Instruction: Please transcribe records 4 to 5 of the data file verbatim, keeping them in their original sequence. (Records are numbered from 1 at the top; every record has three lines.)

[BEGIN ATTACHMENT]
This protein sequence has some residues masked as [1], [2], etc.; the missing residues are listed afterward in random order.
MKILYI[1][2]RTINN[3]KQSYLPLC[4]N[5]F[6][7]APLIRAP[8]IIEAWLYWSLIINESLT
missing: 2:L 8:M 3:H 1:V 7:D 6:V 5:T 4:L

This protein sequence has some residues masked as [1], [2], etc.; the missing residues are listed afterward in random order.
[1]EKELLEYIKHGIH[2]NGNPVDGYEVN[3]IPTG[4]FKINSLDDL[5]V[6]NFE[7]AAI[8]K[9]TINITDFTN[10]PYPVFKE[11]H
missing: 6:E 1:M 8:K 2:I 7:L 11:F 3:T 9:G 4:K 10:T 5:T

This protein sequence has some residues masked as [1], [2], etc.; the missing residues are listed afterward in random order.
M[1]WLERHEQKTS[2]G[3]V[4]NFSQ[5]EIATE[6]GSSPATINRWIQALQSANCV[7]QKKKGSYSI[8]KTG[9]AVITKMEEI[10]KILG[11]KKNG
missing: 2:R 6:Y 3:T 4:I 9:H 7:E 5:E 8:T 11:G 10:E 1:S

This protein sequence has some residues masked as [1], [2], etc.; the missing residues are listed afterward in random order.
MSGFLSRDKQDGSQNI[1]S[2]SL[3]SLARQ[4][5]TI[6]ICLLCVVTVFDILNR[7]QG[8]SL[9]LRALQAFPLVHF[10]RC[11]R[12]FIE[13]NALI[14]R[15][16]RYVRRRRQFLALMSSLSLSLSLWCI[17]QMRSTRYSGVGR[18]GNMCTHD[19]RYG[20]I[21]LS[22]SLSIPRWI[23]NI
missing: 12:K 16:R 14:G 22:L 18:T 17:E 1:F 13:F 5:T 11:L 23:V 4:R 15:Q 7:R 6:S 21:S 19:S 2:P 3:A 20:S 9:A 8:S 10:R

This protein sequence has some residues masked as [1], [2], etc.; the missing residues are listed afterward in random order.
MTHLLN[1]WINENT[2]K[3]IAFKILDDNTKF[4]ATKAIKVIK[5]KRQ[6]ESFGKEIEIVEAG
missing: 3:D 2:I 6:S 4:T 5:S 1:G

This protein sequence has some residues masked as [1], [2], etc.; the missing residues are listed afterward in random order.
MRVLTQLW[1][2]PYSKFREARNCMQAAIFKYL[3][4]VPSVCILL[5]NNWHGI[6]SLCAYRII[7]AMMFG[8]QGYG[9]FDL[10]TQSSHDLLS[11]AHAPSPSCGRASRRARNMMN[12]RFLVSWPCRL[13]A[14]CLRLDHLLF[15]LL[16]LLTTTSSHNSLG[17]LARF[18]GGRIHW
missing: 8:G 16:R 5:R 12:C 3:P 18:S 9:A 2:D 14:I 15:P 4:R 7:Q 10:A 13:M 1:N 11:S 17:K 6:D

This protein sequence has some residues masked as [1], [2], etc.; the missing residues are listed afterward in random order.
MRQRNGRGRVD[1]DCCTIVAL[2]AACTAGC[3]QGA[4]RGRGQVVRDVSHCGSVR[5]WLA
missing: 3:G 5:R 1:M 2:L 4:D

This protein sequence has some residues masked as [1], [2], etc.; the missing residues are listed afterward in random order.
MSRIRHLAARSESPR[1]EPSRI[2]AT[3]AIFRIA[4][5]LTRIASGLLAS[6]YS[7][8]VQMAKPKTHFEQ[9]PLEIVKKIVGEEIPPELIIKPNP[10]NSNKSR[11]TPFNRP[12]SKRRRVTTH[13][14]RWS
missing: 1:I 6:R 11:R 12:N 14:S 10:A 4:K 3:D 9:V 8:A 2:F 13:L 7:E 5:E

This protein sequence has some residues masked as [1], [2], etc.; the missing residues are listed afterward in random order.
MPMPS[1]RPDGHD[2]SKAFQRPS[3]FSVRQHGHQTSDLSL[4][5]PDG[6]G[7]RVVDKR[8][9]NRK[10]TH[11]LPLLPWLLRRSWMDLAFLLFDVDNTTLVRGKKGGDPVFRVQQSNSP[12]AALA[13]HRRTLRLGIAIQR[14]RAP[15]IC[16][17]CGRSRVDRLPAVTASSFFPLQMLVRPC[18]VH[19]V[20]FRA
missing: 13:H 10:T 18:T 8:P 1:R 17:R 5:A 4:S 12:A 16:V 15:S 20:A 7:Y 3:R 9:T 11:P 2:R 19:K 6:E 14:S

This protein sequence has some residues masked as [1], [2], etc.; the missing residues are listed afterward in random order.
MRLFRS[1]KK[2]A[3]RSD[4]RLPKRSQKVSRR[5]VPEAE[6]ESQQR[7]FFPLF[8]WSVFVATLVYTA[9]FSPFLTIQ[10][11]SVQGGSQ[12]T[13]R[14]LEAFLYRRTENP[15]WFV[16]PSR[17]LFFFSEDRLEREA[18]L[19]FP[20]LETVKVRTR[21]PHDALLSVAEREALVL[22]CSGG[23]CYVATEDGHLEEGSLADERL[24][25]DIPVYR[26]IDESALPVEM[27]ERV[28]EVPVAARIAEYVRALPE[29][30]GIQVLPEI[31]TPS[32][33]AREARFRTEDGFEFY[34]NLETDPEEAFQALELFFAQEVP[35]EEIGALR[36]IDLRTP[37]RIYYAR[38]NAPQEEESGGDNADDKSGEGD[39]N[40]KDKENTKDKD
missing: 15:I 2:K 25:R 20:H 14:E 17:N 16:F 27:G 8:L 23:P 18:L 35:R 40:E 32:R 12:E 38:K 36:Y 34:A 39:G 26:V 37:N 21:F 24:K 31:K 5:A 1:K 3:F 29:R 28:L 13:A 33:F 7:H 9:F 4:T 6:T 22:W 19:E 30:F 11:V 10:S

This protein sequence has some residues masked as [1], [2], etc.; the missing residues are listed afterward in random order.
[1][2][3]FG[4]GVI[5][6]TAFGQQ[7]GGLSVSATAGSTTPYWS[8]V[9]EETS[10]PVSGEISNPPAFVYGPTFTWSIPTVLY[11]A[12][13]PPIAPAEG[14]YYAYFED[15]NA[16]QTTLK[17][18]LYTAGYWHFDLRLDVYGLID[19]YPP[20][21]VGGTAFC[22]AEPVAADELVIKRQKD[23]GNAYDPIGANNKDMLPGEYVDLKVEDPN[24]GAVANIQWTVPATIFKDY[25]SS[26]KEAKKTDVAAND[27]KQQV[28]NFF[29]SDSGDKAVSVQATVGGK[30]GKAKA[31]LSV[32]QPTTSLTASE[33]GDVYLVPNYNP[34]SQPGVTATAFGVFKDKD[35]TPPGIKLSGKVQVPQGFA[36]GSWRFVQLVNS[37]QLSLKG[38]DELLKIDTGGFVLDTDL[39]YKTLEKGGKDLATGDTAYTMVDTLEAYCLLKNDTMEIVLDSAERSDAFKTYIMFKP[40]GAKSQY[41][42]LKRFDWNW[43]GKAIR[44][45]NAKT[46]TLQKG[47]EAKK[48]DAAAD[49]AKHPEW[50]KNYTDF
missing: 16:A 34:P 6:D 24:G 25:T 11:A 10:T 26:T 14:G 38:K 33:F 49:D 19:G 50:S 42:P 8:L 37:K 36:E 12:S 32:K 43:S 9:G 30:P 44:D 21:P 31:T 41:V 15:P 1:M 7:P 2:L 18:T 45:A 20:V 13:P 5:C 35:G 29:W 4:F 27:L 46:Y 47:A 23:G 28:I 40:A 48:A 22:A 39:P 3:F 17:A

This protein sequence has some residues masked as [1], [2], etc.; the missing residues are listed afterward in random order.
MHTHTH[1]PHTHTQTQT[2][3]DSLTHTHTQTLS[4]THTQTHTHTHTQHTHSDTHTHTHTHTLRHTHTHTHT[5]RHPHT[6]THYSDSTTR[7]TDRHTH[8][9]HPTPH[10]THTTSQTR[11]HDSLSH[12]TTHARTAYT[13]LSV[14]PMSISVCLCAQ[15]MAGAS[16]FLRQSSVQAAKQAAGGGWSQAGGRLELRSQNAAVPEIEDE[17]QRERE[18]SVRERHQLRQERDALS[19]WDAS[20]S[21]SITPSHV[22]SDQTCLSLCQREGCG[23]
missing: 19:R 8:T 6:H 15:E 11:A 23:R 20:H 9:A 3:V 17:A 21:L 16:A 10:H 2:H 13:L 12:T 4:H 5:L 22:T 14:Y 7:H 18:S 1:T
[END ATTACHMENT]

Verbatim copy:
This protein sequence has some residues masked as [1], [2], etc.; the missing residues are listed afterward in random order.
MSGFLSRDKQDGSQNI[1]S[2]SL[3]SLARQ[4][5]TI[6]ICLLCVVTVFDILNR[7]QG[8]SL[9]LRALQAFPLVHF[10]RC[11]R[12]FIE[13]NALI[14]R[15][16]RYVRRRRQFLALMSSLSLSLSLWCI[17]QMRSTRYSGVGR[18]GNMCTHD[19]RYG[20]I[21]LS[22]SLSIPRWI[23]NI
missing: 12:K 16:R 14:G 22:L 18:T 17:E 1:F 13:F 5:T 11:L 23:V 4:R 15:Q 7:R 6:S 21:S 19:S 2:P 3:A 20:S 9:A 8:S 10:R

This protein sequence has some residues masked as [1], [2], etc.; the missing residues are listed afterward in random order.
MTHLLN[1]WINENT[2]K[3]IAFKILDDNTKF[4]ATKAIKVIK[5]KRQ[6]ESFGKEIEIVEAG
missing: 3:D 2:I 6:S 4:T 5:S 1:G